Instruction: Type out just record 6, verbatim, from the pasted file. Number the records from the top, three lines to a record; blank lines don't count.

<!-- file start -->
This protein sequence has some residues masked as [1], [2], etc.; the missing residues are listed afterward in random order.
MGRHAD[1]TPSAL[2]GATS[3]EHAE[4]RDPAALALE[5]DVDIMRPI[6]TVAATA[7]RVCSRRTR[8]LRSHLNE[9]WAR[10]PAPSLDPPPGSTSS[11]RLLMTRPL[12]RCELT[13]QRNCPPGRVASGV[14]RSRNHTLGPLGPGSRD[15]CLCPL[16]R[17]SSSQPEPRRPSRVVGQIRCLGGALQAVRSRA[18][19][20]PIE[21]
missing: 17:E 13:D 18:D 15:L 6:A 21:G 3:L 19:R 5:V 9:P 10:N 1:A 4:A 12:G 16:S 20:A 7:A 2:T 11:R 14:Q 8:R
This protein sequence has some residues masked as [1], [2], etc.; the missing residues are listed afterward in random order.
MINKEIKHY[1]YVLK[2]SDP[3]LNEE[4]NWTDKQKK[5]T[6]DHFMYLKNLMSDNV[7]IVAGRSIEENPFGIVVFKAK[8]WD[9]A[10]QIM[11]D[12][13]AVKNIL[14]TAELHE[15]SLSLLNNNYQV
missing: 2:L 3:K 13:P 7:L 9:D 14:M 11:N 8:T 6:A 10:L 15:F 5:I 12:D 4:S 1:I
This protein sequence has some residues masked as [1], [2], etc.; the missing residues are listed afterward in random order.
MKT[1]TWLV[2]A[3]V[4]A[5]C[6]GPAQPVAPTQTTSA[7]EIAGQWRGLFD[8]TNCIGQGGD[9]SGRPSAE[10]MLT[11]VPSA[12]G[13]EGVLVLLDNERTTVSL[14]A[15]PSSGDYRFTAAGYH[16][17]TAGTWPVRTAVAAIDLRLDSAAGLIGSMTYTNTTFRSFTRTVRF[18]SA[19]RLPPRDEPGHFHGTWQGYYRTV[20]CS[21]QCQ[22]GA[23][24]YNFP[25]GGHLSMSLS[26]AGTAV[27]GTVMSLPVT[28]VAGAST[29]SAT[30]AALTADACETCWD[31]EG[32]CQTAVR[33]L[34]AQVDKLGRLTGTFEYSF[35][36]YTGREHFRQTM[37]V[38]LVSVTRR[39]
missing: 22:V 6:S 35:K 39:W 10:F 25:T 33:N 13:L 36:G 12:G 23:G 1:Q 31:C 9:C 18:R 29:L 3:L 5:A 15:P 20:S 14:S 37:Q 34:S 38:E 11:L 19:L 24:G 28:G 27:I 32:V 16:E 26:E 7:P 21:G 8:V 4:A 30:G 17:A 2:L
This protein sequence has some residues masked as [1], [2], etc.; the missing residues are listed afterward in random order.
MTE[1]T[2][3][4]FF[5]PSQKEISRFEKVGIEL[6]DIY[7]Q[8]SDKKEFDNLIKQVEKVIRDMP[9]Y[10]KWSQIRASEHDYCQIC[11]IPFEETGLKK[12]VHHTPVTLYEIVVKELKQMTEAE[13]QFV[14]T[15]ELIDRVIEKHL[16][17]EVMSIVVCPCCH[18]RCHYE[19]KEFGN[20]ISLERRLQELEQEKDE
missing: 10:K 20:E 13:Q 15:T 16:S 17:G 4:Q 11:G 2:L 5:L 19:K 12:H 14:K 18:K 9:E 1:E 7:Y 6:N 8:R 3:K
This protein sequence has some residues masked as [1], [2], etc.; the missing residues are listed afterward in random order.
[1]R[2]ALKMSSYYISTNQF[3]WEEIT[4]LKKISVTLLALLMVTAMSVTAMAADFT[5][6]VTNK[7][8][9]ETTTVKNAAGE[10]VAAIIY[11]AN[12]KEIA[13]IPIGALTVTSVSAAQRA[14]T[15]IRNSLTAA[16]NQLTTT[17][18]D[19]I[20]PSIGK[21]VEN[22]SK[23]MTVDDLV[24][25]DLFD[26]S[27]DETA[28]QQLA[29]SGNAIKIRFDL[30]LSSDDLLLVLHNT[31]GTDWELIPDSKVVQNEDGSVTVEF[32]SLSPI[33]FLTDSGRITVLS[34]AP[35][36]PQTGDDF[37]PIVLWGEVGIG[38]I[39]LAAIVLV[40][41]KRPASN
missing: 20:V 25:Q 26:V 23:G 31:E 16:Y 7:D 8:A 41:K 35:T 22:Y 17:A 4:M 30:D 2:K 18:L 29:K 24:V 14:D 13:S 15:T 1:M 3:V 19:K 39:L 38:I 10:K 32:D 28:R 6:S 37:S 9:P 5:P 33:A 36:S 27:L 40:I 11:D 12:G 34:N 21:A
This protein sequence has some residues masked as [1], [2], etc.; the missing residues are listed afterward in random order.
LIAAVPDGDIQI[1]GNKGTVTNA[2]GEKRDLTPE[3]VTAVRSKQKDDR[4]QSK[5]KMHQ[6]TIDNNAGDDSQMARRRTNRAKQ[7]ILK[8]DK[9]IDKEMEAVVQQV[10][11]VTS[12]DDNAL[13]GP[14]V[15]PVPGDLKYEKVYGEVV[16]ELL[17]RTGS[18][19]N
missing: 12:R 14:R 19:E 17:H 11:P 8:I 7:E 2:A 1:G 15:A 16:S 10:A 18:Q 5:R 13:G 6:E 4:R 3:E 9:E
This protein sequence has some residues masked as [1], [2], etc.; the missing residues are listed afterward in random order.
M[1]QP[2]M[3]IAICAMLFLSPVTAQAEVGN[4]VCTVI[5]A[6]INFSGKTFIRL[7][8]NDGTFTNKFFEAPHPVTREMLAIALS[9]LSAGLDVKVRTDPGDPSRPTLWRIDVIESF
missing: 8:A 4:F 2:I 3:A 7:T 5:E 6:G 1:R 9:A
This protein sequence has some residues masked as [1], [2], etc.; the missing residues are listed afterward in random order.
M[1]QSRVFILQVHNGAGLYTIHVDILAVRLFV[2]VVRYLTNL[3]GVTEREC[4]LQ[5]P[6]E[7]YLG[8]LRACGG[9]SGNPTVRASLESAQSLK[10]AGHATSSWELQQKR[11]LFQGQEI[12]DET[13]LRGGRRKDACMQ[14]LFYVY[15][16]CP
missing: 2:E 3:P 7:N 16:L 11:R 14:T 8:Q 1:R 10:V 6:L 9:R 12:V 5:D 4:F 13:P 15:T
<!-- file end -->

This protein sequence has some residues masked as [1], [2], etc.; the missing residues are listed afterward in random order.
LIAAVPDGDIQI[1]GNKGTVTNA[2]GEKRDLTPE[3]VTAVRSKQKDDR[4]QSK[5]KMHQ[6]TIDNNAGDDSQMARRRTNRAKQ[7]ILK[8]DK[9]IDKEMEAVVQQV[10][11]VTS[12]DDNAL[13]GP[14]V[15]PVPGDLKYEKVYGEVV[16]ELL[17]RTGS[18][19]N
missing: 12:R 14:R 19:E 17:H 11:P 8:I 7:E 2:A 1:G 15:A 16:S 10:A 18:Q 5:R 13:G 6:E 4:R 3:E 9:E